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All the small things

Posted by Chad Finn, Globe Staff  October 16, 2008 04:43 PM

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A passing thought on the Patriots while worrying that Dice-K's maddening habit of nibbling will contribute to the end of the Sox' season tonight:

I'll admit, my expectations for (and opinions of) Matt Cassel have tended to fluctuate wildly during the first six weeks of the season, depending pretty much on whether the Patriots won their game that particular Sunday.

So you probably have a sense for how I feel about the Accidental Heir at this particular moment: C'mon, Kevin O'Connell, hurry up and master the offense already, so Cassel can fulfill his destiny of holding a clipboard for the Toronto Argonauts.

Cruel and unreasonable? Probably. But after watching the debacle against the Chargers, I really don't have a lot of hope for him -- or the sluggish and inconsistent football team he's desperately trying to guide -- this season.

The Patriots looked indifferent (and that's a nice way of saying "comatose") once they fell behind at San Diego, and if they play that way against the Broncos -- and I fear they're going to be on the losing end of a track meet -- then it's not going to be long before their fans become indifferent as well. I feel like a spoiled jerk writing that . . . but it's the truth. At least we've still got the Celtics (and at least nine more innings of the Sox, I suppose).

But the point here today isn't to blame Cassel -- by all accounts he is putting in the overtime required of an NFL QB, he seems like a swell guy, and he has some raw athletic ability (though in a sense, Cassel, a former Southern Cal pitcher, reminds me of Chad Huchinson and Drew Henson -- athletes who were just good enough at a couple of sports to not quite make it).

The point is to suggest a certain segment of fans and media should lower their expectations of him, and of what he might become.

For instance, I heard someone -- a deployed 'EEI airbag, I think, but I can't remember which one -- point out that Cassel's numbers through his first five games are similar to Tom Brady's during his first handful of starts in '01. The point, I think, was that there's a chance Cassel could develop into something special at quarterback himself, just as Brady did from his humble beginnings.

Which, of course, is absurd. Anyone who actually watched Brady play in the sudden aftermath of Drew Bledsoe's franchise-altering injury in 2001 saw encouraging attributes in the new guy immediately, even when the statistical results weren't there.

When Brady first took over, you had to be impressed -- again, immediately -- at his poise in the pocket, his uncanny instinct for feeling and dodging the pressure, his ability to sell a fake, his knack for throwing an accurate screen pass at just the right time. They were subtle aspects of quarterbacking, and they were so noticeable to us at the time because they were such unfamiliar characteristics in a Patriots quarterback -- they were important skills that the rocket-armed but satisfied Bledsoe never possessed.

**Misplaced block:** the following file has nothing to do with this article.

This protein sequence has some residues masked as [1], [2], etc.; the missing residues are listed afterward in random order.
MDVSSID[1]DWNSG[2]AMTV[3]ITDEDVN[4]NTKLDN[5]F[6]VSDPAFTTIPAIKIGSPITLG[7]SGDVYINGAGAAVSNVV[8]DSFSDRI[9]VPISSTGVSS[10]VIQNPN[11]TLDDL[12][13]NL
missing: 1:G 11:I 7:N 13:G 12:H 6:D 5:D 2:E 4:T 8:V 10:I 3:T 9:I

And they are skills (or instincts) that Cassel lacks right now -- and most likely, always will.

Cassel actually might have more physical ability than Brady at the same age, though pure talent has long been an underrated aspect of the Brady package. But Cassell has the timing of a cheap watch, a blind man's feel for the pass rush (how many sacks has he scrambled into?), and even though those weaknesses are in part due to his limited playing experience, it's fair to assume he will never completely master them.

The small things elude Matt Cassell, and I fear, like with Bledsoe, Tony Eason, and so many others before Tom Brady came around, they always will.

I'm sure he could probably start for the Argonauts, though. That was just plain mean.

* * *

FYI, this week's "OT" column can be found right here -- I like to call it my Loving Tribute To The Brilliant 'n' Omnipotent Tito. Seriously, even though Terry Francona hasn't had his finest postseason in terms of strategy, I stand behind every word in the piece but one: instead of calling the Rays "pesky," I'd like to change that to "$*$(#(*$** impressive." Man, are they loaded, for now and the future.

* * *

As for today's Completely Random Baseball Card:

Yep, for karma's sake, we're going back to Hendu. Hey, his magic worked against the Angels.

About Touching All The Bases

Irreverence and insight from Chad Finn, a Globe/Boston.com sports writer and media columnist. A winner of several national and regional writing awards, he is the founder and sole contributor to the TATB blog, which launched in December 2004. Yes, he realizes how lucky he is.

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